Green Design in my Basement: Part 3

Part the last, mostly dealing with my decision to invest in a minifridge.

Minifridges are great.  They combine fridges, which make wonderful things wonderfully cool, with tiny-and-cuteness.  But:  1) There’s already a fridge upstairs, and 2) I bought it from Walmart.

Now, the fridge upstairs is usually full, and I can barely squeeze in OJ, milk, and a tupperware container or two.  With a fridge in my basement, my food is easier to access, they have more space upstairs, and I have plenty of room to keep beer and leftovers for lunches.  Upstairs, space is not guaranteed.  So, while the fridge was not necessary for survival, it solved lots of potential problems for everybody in the house.

Now, as to Walmart:  Since I decided on getting the fridge, it needed to be efficient.  I did some research on small Energy Star fridges.  Haier makes a 4ft^3 one with a tiny freezer, and it uses 270kwh a year.  That was about as low as I found on the EnergyStar site- Samsung and Sub-Zero also have a few models with very low energy usage.  Most minifridges with EnergyStar ratings use above 300kwh a year.  When I was trying to figure out where to buy it, however, Walmart came back as the area store that actually stocked Energy-Star minifridges, and they had the Haier model available online with free site-to-store shipping.  Go figure.

This maybe should not be a surprise, though.  Walmart has been making impressive efforts to add ecofriendliness to their entire process- pushing organics and CFLs on their customers, installing solar panels on their stores, bullying their suppliers into more environmentally friendly packaging, and so on.  Since they’re the hugest retail chain ever, this is having a massive impact on the supply and purchase of green goods around the country.  I’m all for supporting companies who are actually making big, helpful environmental changes, and I like to communicate my support by buying green products I need from them.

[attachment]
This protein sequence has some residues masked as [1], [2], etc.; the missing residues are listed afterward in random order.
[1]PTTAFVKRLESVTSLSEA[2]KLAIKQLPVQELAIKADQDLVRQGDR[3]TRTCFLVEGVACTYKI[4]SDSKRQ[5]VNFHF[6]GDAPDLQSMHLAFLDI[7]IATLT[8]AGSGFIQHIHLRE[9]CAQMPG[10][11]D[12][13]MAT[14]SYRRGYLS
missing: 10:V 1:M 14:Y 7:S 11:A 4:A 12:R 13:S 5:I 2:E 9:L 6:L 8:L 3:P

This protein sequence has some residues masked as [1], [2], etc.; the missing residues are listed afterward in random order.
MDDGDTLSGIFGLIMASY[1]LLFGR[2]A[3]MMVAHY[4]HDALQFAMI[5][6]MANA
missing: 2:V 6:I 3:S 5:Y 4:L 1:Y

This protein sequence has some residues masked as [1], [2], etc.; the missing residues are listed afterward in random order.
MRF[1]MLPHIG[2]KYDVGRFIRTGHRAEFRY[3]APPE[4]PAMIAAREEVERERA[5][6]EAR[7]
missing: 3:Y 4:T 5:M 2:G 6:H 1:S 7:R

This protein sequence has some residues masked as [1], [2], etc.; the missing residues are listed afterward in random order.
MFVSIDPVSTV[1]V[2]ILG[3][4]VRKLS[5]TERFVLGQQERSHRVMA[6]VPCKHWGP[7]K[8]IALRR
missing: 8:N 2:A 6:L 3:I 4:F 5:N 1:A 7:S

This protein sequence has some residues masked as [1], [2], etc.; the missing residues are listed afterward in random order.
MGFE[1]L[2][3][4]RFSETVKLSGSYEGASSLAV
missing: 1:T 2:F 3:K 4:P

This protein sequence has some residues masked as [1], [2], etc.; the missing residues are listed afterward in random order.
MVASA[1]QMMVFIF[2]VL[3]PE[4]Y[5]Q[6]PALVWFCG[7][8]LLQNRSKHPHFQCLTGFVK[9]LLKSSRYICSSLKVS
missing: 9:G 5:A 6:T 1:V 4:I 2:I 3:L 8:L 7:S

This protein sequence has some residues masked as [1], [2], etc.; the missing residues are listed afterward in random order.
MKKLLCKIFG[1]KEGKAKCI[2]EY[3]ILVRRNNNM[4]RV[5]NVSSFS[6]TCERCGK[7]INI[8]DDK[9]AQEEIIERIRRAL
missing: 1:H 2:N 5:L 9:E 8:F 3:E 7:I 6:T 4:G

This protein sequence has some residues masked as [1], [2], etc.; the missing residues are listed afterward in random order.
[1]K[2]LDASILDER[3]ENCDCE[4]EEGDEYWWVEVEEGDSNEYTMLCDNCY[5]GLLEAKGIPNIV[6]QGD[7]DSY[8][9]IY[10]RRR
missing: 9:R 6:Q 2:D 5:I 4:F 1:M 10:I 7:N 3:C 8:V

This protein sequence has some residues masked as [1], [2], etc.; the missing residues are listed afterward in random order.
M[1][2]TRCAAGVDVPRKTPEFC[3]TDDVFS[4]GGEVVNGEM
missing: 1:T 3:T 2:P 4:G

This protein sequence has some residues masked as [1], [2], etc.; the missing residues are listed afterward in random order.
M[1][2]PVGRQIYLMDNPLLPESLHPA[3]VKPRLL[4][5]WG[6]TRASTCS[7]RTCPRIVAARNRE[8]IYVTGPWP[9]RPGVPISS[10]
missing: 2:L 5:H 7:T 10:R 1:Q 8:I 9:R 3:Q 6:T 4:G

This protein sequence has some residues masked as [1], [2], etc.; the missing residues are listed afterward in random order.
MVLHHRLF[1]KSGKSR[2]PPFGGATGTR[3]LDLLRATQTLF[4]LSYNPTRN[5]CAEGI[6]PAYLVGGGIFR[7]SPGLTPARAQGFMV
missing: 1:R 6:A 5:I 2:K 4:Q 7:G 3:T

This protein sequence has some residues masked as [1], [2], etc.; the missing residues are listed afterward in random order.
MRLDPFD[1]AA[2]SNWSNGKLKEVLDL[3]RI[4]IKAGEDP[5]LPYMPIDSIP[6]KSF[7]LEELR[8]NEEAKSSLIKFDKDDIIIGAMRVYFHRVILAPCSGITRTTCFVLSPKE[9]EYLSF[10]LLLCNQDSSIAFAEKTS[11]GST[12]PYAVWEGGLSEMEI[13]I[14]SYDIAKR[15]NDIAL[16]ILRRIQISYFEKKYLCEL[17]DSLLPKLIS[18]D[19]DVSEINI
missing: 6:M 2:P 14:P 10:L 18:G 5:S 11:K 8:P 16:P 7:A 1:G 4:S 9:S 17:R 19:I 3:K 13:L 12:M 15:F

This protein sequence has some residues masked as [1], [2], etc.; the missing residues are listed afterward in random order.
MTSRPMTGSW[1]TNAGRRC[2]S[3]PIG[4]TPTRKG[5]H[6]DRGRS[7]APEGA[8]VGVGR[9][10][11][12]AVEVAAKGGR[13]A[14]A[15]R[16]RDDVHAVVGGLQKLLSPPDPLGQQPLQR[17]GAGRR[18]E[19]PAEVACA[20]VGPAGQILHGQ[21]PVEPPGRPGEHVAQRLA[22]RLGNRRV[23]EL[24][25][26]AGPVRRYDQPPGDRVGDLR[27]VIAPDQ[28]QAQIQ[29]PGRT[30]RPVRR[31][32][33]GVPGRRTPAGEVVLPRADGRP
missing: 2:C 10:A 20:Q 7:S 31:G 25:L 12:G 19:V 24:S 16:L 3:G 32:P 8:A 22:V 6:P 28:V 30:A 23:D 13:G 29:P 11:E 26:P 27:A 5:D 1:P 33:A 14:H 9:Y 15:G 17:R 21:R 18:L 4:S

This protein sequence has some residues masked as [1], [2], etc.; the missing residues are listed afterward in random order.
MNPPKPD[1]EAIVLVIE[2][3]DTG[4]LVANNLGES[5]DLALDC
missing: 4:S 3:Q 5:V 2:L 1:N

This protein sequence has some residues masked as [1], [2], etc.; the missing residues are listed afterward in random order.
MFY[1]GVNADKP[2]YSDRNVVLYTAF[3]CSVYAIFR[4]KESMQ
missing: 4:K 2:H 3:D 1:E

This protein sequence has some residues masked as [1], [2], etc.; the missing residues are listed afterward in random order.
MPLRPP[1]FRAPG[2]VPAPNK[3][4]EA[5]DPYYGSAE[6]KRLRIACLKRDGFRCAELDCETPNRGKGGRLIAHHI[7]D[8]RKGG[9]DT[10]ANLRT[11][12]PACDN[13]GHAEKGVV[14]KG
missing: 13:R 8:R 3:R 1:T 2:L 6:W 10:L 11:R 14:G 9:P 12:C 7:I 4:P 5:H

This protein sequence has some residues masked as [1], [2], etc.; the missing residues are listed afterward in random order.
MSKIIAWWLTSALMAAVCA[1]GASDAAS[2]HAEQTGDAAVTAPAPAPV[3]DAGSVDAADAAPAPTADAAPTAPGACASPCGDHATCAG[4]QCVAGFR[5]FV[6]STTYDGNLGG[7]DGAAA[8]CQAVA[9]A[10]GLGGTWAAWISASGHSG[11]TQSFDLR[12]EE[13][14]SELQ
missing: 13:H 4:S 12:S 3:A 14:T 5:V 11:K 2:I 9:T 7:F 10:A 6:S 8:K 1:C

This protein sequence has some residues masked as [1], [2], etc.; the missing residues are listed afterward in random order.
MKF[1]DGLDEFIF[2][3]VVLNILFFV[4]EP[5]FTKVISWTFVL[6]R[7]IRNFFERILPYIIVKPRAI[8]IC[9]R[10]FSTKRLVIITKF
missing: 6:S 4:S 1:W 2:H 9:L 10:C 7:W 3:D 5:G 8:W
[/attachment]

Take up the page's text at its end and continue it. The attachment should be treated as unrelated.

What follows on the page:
But.  But! Of course, these green initiatives are not without their mistakes.  Plus, Walmart is intensely skeezy to their workers.  I’ve read the Ehrenreich book, I keep up with their latest anti-union antics, and they’re still mostly selling cheap junk from China.  Also, their teen fashion section is terrifying.  I get all the very good reasons to not support them, or the way they run their business.

Here’s the conundrum.  Few places sell the eco-friendly things that I want.  But finally, a nearby store with the minifridge that only uses $24 of electricity a year!  Why does it have to be Walmart that’s providing the stuff I want?

So, there.  I’ve given you the various impulses surrounding my decision, I’ve told you how it worked out (I bought it, and it’s awesome, and having it’s made lunches much easier).  Under the same set of circumstances, I bet a lot of environmentally concerned types would have done the same thing- and many wouldn’t have gotten the fridge at all.  Some people might have searched further afield for it, or settled for a different model.

It’s hard to know the right thing to do when faced with these questions.  The answer lies somewhere between primitivism and consumer excess, and just where depends on what your particular priorities are.  Waste less water?  Buy only reusables?  Make it yourself? Buy nothing?  Recycling fiend?  Some combination of the above?  I think the act of carefully weighing the different impacts of your decisions is about 60% of the way to making a good one.  Which, I hope, is why I spend so much time agonizing over some of mine.

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